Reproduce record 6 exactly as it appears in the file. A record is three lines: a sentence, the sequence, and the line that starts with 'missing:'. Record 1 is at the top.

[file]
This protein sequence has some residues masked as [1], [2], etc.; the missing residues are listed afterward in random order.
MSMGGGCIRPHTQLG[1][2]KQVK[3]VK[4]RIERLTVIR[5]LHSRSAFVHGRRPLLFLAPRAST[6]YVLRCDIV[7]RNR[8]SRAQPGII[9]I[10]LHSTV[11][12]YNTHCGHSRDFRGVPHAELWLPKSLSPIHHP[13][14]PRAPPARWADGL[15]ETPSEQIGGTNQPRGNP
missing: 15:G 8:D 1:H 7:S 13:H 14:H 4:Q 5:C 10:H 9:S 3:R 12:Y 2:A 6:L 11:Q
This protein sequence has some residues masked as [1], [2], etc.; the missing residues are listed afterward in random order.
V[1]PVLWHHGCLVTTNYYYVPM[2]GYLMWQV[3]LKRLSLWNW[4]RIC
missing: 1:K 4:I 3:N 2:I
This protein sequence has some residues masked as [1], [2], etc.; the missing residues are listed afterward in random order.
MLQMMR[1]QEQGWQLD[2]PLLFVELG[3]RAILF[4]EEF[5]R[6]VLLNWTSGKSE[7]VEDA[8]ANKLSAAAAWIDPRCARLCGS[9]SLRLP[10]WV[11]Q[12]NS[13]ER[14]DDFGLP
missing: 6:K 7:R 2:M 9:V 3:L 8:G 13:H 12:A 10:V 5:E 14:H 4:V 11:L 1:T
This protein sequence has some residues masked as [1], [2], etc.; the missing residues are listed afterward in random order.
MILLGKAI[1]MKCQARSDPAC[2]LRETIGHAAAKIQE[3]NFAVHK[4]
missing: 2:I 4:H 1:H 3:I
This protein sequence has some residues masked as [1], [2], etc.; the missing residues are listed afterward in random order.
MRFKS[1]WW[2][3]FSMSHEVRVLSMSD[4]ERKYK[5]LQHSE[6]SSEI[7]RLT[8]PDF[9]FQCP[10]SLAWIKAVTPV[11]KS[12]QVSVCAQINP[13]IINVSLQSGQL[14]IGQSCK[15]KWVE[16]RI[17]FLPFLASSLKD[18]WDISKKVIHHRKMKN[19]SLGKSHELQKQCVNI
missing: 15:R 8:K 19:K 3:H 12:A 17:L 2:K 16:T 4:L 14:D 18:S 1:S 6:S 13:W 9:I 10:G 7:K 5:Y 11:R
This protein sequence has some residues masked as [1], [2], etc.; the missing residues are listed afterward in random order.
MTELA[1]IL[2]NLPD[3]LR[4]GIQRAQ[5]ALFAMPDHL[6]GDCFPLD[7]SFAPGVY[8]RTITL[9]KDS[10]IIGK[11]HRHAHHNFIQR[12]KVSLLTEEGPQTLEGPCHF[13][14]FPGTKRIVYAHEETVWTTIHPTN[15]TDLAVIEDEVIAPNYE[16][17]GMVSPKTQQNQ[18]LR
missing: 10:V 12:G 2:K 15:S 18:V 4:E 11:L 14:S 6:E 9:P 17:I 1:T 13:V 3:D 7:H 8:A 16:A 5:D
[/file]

This protein sequence has some residues masked as [1], [2], etc.; the missing residues are listed afterward in random order.
MTELA[1]IL[2]NLPD[3]LR[4]GIQRAQ[5]ALFAMPDHL[6]GDCFPLD[7]SFAPGVY[8]RTITL[9]KDS[10]IIGK[11]HRHAHHNFIQR[12]KVSLLTEEGPQTLEGPCHF[13][14]FPGTKRIVYAHEETVWTTIHPTN[15]TDLAVIEDEVIAPNYE[16][17]GMVSPKTQQNQ[18]LR
missing: 10:V 12:G 2:K 15:S 18:V 4:E 11:L 14:S 6:E 9:P 17:I 1:T 13:V 3:D 7:H 8:A 16:A 5:D